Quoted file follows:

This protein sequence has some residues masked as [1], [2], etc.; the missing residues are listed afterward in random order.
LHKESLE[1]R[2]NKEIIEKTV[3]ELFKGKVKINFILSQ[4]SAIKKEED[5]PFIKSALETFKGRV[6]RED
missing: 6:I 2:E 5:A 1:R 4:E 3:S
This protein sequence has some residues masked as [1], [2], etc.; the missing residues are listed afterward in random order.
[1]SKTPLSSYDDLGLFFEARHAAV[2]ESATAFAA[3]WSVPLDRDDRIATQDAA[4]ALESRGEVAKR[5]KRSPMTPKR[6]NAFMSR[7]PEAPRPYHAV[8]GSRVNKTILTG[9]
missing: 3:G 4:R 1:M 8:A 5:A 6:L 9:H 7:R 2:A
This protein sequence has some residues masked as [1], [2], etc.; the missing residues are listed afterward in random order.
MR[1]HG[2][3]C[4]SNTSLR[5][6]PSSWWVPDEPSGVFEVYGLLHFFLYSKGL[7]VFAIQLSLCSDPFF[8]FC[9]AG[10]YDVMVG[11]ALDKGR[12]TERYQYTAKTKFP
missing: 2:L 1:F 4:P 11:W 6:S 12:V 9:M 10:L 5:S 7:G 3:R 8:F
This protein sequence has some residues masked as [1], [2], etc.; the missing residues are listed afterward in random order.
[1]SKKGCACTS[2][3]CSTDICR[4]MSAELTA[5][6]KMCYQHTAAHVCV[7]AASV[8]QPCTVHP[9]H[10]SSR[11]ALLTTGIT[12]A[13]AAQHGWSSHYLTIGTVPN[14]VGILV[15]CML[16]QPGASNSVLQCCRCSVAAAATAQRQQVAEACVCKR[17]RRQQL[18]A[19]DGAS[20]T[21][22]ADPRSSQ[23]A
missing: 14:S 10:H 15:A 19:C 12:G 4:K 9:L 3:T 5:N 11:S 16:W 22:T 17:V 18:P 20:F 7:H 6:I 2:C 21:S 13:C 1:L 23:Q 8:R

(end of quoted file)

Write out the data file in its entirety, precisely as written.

This protein sequence has some residues masked as [1], [2], etc.; the missing residues are listed afterward in random order.
LHKESLE[1]R[2]NKEIIEKTV[3]ELFKGKVKINFILSQ[4]SAIKKEED[5]PFIKSALETFKGRV[6]RED
missing: 6:I 2:E 5:A 1:R 4:E 3:S
This protein sequence has some residues masked as [1], [2], etc.; the missing residues are listed afterward in random order.
[1]SKTPLSSYDDLGLFFEARHAAV[2]ESATAFAA[3]WSVPLDRDDRIATQDAA[4]ALESRGEVAKR[5]KRSPMTPKR[6]NAFMSR[7]PEAPRPYHAV[8]GSRVNKTILTG[9]
missing: 3:G 4:R 1:M 8:A 5:A 6:L 9:H 7:R 2:A
This protein sequence has some residues masked as [1], [2], etc.; the missing residues are listed afterward in random order.
MR[1]HG[2][3]C[4]SNTSLR[5][6]PSSWWVPDEPSGVFEVYGLLHFFLYSKGL[7]VFAIQLSLCSDPFF[8]FC[9]AG[10]YDVMVG[11]ALDKGR[12]TERYQYTAKTKFP
missing: 2:L 1:F 4:P 11:W 6:S 12:V 9:M 10:L 5:S 7:G 3:R 8:F
This protein sequence has some residues masked as [1], [2], etc.; the missing residues are listed afterward in random order.
[1]SKKGCACTS[2][3]CSTDICR[4]MSAELTA[5][6]KMCYQHTAAHVCV[7]AASV[8]QPCTVHP[9]H[10]SSR[11]ALLTTGIT[12]A[13]AAQHGWSSHYLTIGTVPN[14]VGILV[15]CML[16]QPGASNSVLQCCRCSVAAAATAQRQQVAEACVCKR[17]RRQQL[18]A[19]DGAS[20]T[21][22]ADPRSSQ[23]A
missing: 14:S 10:H 15:A 19:C 12:G 4:K 9:L 3:T 5:N 11:S 16:W 22:T 17:V 18:P 20:F 7:H 6:I 2:C 21:S 13:C 1:L 23:Q 8:R